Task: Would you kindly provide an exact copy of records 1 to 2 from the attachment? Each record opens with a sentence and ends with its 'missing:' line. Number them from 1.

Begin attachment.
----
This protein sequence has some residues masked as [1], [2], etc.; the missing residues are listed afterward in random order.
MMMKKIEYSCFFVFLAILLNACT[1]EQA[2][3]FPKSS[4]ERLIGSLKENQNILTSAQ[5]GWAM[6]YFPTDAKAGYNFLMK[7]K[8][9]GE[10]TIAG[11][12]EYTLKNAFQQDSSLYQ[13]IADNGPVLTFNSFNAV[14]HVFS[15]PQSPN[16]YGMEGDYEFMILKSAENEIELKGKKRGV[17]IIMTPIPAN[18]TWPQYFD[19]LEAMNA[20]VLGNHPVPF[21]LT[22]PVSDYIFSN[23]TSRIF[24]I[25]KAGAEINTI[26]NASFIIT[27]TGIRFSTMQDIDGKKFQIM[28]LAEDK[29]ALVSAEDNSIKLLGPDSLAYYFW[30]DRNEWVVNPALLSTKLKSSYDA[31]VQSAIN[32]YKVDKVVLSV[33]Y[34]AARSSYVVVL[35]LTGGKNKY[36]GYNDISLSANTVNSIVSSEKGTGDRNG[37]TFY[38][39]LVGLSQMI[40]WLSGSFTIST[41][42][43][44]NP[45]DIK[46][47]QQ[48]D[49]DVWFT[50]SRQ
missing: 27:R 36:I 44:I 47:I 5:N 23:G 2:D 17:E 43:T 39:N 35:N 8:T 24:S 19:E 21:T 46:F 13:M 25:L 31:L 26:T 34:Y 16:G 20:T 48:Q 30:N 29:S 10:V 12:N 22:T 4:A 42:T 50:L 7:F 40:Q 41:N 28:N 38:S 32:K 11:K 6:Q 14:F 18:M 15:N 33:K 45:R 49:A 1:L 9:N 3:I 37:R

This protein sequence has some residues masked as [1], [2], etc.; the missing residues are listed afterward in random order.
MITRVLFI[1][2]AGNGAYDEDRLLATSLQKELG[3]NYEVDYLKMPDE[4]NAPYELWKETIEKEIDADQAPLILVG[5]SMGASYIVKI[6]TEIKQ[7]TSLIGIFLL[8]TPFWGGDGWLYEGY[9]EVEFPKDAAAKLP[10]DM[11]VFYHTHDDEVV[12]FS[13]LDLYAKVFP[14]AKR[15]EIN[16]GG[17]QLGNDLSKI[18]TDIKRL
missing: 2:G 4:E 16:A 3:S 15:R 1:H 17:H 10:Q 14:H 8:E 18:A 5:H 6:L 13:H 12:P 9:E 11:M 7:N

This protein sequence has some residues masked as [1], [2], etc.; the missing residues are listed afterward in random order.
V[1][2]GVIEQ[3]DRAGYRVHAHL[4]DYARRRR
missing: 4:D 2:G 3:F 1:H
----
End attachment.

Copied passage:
This protein sequence has some residues masked as [1], [2], etc.; the missing residues are listed afterward in random order.
MMMKKIEYSCFFVFLAILLNACT[1]EQA[2][3]FPKSS[4]ERLIGSLKENQNILTSAQ[5]GWAM[6]YFPTDAKAGYNFLMK[7]K[8][9]GE[10]TIAG[11][12]EYTLKNAFQQDSSLYQ[13]IADNGPVLTFNSFNAV[14]HVFS[15]PQSPN[16]YGMEGDYEFMILKSAENEIELKGKKRGV[17]IIMTPIPAN[18]TWPQYFD[19]LEAMNA[20]VLGNHPVPF[21]LT[22]PVSDYIFSN[23]TSRIF[24]I[25]KAGAEINTI[26]NASFIIT[27]TGIRFSTMQDIDGKKFQIM[28]LAEDK[29]ALVSAEDNSIKLLGPDSLAYYFW[30]DRNEWVVNPALLSTKLKSSYDA[31]VQSAIN[32]YKVDKVVLSV[33]Y[34]AARSSYVVVL[35]LTGGKNKY[36]GYNDISLSANTVNSIVSSEKGTGDRNG[37]TFY[38][39]LVGLSQMI[40]WLSGSFTIST[41][42][43][44]NP[45]DIK[46][47]QQ[48]D[49]DVWFT[50]SRQ
missing: 27:R 36:I 44:I 47:I 5:N 23:G 2:D 17:E 43:T 39:N 35:N 8:T 24:S 19:E 21:T 46:F 13:M 25:L 31:L 26:T 34:Y 16:G 20:T 48:Q 30:N 29:S 10:V 12:N 22:T 4:A 42:T 50:L 7:F 40:Q 41:N 28:N 38:S 32:K 11:K 6:Q 14:F 18:M 15:N 33:K 45:R 49:A 1:L 9:N 3:I 37:R

This protein sequence has some residues masked as [1], [2], etc.; the missing residues are listed afterward in random order.
MITRVLFI[1][2]AGNGAYDEDRLLATSLQKELG[3]NYEVDYLKMPDE[4]NAPYELWKETIEKEIDADQAPLILVG[5]SMGASYIVKI[6]TEIKQ[7]TSLIGIFLL[8]TPFWGGDGWLYEGY[9]EVEFPKDAAAKLP[10]DM[11]VFYHTHDDEVV[12]FS[13]LDLYAKVFP[14]AKR[15]EIN[16]GG[17]QLGNDLSKI[18]TDIKRL
missing: 2:G 4:E 16:A 3:S 15:R 1:H 17:H 10:Q 14:H 8:E 18:A 5:H 6:L 13:H 12:P 9:E 11:M 7:N